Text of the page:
©2018 Kidney Care Partners
Stakeholder Groups Disturbed by Agency’s Rejection of Efforts to Collaborate Prior to Implementation
WASHINGTON, DC – Kidney Care Partners (KCP) expressed deep concern over the surprise announcement last week by the Centers for Medicare and Medicaid Services (CMS) to hold firm on use of a methodology that distorts the actual quality performance of dialysis facilities when the Agency launches its star-based ranking system in January.
“KCP has long supported quality measurement and transparency as a means to drive improvement in patient outcomes,” said Chairman Dr. Edward Jones, a practicing nephrologist. “As a community, we have walked the walk by developing quality measures, launching care improvement initiatives, and supporting the first true pay-for-performance system. So, we find it deeply troubling that CMS officials would signal their willingness to work with us on short-term improvements to this star-based ranking system and then summarily dismiss our recommendations – all without the benefit of discussion.”
In response to encouragement by CMS officials to make recommendations for incorporation into the Dialysis Five Star System, KCP convened community leaders, quality measurement experts, and academicians to develop and present recommendations to eliminate distortions in the CMS system that could mislead patients and misrepresent the quality of care provided in dialysis facilities nationwide. “We want the system to be reliable and meaningful to patients and to reflect the quality of care being delivered,” added Dr. Jones. “The program as developed by CMS simply does not accomplish that goal.”
Dr. Jones underscored the fact that KCP’s recommendations were focused on methodological improvements that could be made before the Agency’s January 2015 launch deadline. Additional serious problems with data integrity and measure specifications would have to be addressed post implementation.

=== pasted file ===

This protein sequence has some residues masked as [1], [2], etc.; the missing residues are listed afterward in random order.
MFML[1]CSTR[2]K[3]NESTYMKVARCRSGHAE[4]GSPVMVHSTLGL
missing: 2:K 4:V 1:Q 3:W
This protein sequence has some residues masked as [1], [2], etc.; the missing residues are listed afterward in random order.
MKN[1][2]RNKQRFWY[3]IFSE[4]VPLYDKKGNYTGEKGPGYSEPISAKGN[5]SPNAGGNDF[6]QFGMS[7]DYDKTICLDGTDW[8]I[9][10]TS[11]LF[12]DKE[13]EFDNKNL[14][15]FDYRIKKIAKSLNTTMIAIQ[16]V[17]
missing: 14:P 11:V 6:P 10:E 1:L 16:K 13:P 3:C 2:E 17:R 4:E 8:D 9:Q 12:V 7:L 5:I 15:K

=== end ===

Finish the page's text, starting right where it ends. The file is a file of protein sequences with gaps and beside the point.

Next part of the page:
In recent months, the Medicare Payment Advisory Commission (MedPAC), the independent Medicare advisory committee to Congress, criticized the methodology used by CMS in its ranking system. Additionally, MedPAC questioned the need for the new ranking system altogether, especially since Medicare’s ESRD program already has a fully transparent quality program mandated by Congress, called the Quality Improvement Program (QIP). The QIP provides publicly available information on quality performance that is inconsistent with the new CMS star program.
In response to public criticism of the Dialysis Five Star methodology, CMS delayed implementation of the program. At the time, CMS indicated it would use the delay to seek additional input from the community and allow for more “patient education” about the planned program.
“KCP felt then, and we believe now, that no amount of patient education will fix what’s broken in the Dialysis Five Star program,” concluded Dr. Jones. “Our government would never knowingly put a consumer product or service into the public marketplace if it was know to have serious problems, and it should be the same with the CMS Five Star program. The program is intended to provide a helpful, usable source for patients. Given its widespread criticism from numerous experts including the broader community, CMS owes it to patients to get it right first.”
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